My favourite part of working on a comic book is thinking through the script in my mind and possible alternate versions. In this tutorial, I'll explain how I use Clip Studio Paint to develop a page for a book or web comic, from start to finish.
I'll use an example from my current project: a Torchwood book that follows Captains Jack and John adventuring on a techno-jungle planet. It's a strong action page that shows a variety of shots and some good texture rendering.
In this walkthrough I'll take you through how I go from initial thumbnails, reference and my technique when working on a page (and all the mistakes I make). I work on a Cintiq Companion 2 to create the prelims, and then for the actual page I'll use a 27-inch Cintiq hooked up to a 21-inch iMac with 4GB RAM.
Every page is always challenging and hard work, but thoroughly rewarding, so always try to push yourself and above all have fun with it.
Download a set of custom brushes for this tutorial.
01. Read the script
Once the panic attack from the scary white page has subsided, it's time to read the script. I identify moments that stand out in the text for each panel, looking for dynamic and clear storytelling events to move the story forward effectively. I make thumbnails as I read, and jot down any references that I might need.
02. Produce prelims
At this stage it's vital not to be precious over what you put down, because nothing's set in stone. I initially rough out the prelim very quickly, ignoring anatomy and rendering, then work over it – bearing in mind where the speech bubbles are going to be placed. I usually work the prelim stage up on the Cintiq Companion 2.
03. Bring together references
The script calls for lots of vegetation, so I start researching vines, jungles, mushrooms and fungi. I usually pencil up some references during this early stage, to give me an understanding of how to make the environments fit and feel right within the page. I've now moved on to working on my big 27-inch Cintiq.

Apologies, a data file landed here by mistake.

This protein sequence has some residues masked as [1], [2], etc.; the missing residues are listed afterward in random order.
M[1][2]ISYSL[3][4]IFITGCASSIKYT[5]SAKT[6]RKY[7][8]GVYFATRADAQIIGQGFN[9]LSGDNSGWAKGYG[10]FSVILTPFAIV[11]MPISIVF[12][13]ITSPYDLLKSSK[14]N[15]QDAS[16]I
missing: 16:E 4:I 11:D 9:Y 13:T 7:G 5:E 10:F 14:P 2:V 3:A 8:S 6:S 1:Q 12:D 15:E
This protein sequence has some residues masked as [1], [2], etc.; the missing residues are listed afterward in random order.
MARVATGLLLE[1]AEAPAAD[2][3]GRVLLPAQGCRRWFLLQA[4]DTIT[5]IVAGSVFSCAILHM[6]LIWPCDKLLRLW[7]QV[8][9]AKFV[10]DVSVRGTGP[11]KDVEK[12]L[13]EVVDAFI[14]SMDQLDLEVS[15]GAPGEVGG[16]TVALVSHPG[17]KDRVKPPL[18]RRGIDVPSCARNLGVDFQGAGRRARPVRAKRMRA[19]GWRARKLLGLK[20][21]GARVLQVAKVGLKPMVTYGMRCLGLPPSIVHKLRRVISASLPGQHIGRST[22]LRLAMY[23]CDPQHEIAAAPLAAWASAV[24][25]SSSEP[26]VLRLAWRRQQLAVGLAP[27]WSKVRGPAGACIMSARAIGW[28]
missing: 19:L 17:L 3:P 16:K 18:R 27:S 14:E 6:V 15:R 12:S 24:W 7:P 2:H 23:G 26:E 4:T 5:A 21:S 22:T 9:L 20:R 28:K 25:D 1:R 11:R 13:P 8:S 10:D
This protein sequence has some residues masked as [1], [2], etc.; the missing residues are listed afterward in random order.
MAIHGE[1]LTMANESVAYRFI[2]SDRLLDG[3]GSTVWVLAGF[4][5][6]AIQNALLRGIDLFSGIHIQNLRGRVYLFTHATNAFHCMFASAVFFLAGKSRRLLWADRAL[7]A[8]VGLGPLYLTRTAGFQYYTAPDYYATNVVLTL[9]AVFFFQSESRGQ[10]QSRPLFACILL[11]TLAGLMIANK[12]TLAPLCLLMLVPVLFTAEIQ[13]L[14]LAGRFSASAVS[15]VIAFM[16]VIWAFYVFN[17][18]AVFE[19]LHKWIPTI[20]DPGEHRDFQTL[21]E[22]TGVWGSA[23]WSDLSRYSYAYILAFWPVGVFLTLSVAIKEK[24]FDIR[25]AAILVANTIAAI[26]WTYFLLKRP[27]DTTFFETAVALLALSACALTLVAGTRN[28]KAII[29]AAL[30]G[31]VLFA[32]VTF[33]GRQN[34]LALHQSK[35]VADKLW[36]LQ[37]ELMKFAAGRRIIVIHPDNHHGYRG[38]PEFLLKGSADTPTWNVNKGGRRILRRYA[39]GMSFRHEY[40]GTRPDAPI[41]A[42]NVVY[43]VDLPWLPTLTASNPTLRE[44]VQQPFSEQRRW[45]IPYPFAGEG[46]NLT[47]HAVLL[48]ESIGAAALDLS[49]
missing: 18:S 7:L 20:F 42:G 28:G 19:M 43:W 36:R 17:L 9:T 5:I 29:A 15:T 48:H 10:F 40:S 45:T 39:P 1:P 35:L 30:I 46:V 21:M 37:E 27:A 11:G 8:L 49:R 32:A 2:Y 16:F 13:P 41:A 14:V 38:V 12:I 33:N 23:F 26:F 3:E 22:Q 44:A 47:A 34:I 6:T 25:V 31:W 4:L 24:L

04. Block in your characters
With the prelims approved and some storytelling elements refined, it's time to start on the under-concept drawings. I draw the panel borders with the Frame tool, and then block the figures in as silhouettes using the default basic Darker Pencil brush. This gives me the correct mass of the characters to work with.
05. Add detail to the under-drawing
Once I'm happy with the placement of the figure, I create a new layer and knock back the silhouette, working on fixing my centre lines and anatomy. I'm using the basic Darker Pencil brush again. After all the elements are roughed in, I can start refining them.
06. Develop the line art
I'm happy with the proportions and placement of elements on the page, so it's time to create a new layer and work on the proper drawing. I start by using my custom Ink Pencil line brush and put down the line work that I want to eventually work over. During this stage I think it's important to work lightly, but include some basic rendering and lighting wherever possible.
07. Identify errors
Once I've wrapped up the line art I cast my eye over the page, looking for elements that need amending. I flip the page to see what mistakes jump out and take a couple of notes before correcting them. Remember that even at this stage, nothing is set in stone.
08. Add weight to the lines
The next stage is to increase the line weight and introduce flow to the drawing using my custom Ink Pencil brush (I really should come up with a better name!). The line should define the light source and weight of the character, so be careful that the linework doesn't end up looking flat and characterless.
Next page: How to refine your design and add texture and density